swear, if I hear one more Democratic honcho say that Howard
Dean is not electable, I’m going to do something crazy. (Maybe
that’s what happened to Britney in Vegas this weekend.)
The contention is nothing short of idiotic.
Consider the source: The folks besmirching the good doctor’s
Election Day viability are the very people who have driven
the Democratic Party into irrelevance; who spearheaded the
party’s resounding 2002 midterm defeats; and who kinda, sorta,
but not really disagreed with President Bush as he led us
down the path of preemptive war with Iraq, irresponsible tax
cuts and an unprecedented deficit.
Dean is electable precisely because he’s making a decisive
break with the spinelessness and pussyfooting that have become
the hallmark of the Democratic Party.
So, please, no more hand-wringing about Dean being “another
Dukakis.” And no more weepy flashbacks about having had your
heart broken by George McGovern, whose 1972 annihilation haunts
the 2004 Democratic primaries like a political Jacob Marley,
shaking his chains and warning of the Ghosts of Landslides
There is a historical parallel to Dean’s candidacy, but it’s
not McGovern in 1972, as the DLC paranoiacs would like us
to believe—it’s Bobby Kennedy in 1968.
Like Kennedy, Dean’s campaign was initially fueled by his
antiwar outrage. Like Kennedy, Dean has found himself fighting
not just to represent the Democratic Party but to remake it.
Like Kennedy, Dean is offering an alternative moral vision
for America, not just an alternative political platform.
And like Kennedy, Dean has come under withering attack from
his critics for the very attributes that his supporters find
could be intemperate and impulsive . . . the image of wrath—his
forefinger pointing, his fist pounding his palm, his eyes
ablaze.” Sean Hannity on Howard Dean? No, Theodore White on
Bobby Kennedy in The Making of the President 1968.
It’s the same ludicrous charge of being “too angry” that’s
being constantly leveled at Dean. Have his Democratic opponents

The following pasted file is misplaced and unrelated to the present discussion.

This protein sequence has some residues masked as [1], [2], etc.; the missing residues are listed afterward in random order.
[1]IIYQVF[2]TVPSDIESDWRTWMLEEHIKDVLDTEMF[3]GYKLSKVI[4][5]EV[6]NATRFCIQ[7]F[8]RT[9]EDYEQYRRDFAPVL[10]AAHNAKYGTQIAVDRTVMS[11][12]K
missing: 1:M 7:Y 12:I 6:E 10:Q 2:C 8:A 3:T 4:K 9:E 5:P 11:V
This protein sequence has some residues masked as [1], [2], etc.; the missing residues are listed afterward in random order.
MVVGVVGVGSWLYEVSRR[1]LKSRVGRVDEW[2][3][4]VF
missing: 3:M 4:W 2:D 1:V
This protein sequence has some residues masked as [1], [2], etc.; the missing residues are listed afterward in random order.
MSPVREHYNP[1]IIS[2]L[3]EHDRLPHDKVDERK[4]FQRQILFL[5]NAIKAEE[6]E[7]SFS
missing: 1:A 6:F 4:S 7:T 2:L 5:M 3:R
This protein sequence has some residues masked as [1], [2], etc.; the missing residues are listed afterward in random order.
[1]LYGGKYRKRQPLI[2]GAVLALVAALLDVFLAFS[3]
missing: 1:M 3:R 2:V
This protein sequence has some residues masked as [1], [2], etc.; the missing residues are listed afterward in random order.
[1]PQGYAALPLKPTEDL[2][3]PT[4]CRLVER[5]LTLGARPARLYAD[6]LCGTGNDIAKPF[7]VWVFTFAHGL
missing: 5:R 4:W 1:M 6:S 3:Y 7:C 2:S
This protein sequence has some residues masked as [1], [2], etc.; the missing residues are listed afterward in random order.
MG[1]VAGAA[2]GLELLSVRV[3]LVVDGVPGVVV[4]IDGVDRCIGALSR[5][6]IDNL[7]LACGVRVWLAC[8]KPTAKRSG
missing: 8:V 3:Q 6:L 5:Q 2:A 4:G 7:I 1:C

(and the notoriously decorous Washington press corps) suddenly
morphed into Miss Manners? Personally, I could never trust
a man who does not occasionally get hot under the collar.
Of course Dean is angry. Take a look at what’s happening in
Iraq, where another 236 American soldiers have been killed
or wounded since Saddam was dragged out of his spider hole.
And take a look closer to home, where we have 12 million children
living in poverty, six out of seven working-poor families
unable to afford quality child care, record levels of personal
debt, and more and more U.S. jobs being “outsourced” overseas.
If you still have a pulse (are you listening, Joe Lieberman?)
you should be royally pissed.
have traveled and I have listened to the young people of our
nation,” Kennedy said during his announcement speech, “and
felt their anger about the war that they are sent to fight
and about the world they are about to inherit.”
And young people have been the spark that has lit the fuse
of the Dean campaign. As he pointed out this weekend in Iowa,
“One-quarter of all the people who gave us money between June
and September were under 30 years old.”
So while the Democratic establishment is once again dusting
off its tried-and-untrue swing-voter strategy, Dean is running,
as he put it, “a campaign based on addition, not subtraction.
We want to add new people to the Democratic Party so that
we can beat George Bush. It’s the only way we can beat him.”
Kennedy was drawn into the ‘68 race by his indignation over
the direction of America’s foreign policy. “This nation,”
he said, “must adopt a foreign policy which says, clearly
and distinctly, ‘no more Vietnams.’ ” Dean has been saying,
clearly and distinctly, No More Iraqs, even when 70 percent
of the public said they approved of Bush’s policy. That’s
leadership, and that’s the kind of boldness the Democratic
Party has been sorely lacking.
Far from Dean not being able to “compete” with Bush on foreign
policy, he’s the one viable Democrat who isn’t trying to compete
on the playing field that Bush and Karl Rove have laid out.
No Democrat can win by playing “Whose swagger is swaggier?”
or “Whose flight suit is tighter?” Instead, Dean unambiguously
asserts that “we are in danger of losing the war on terror
because we are fighting it with the strategies of the past.
. . . The Iraq war diverted critical intelligence and military
resources, undermined diplomatic support for our fight against
terror, and created a new rallying cry for terrorist recruits.”
In the same way that Kennedy was able to take his outrage
over Vietnam and expand it to include the outrages perpetrated
at home, Dean has gone from railing against the war to offering
a New Social Contract for America’s Working Families that
harkens back to the core message of FDR: “The test of our
progress is not whether we add more to the abundance of those
who have much; it is whether we provide enough for those who
have too little.”
It’s a message that Bobby Kennedy made central to his campaign
but which the Democratic Party has since abandoned.
Howard Dean has resurrected it and made it his own because,
as he says, 2004 “is not just about electing a president—it’s
about changing America.”
That is a big vision. But anything smaller guarantees the
reelection of George Bush.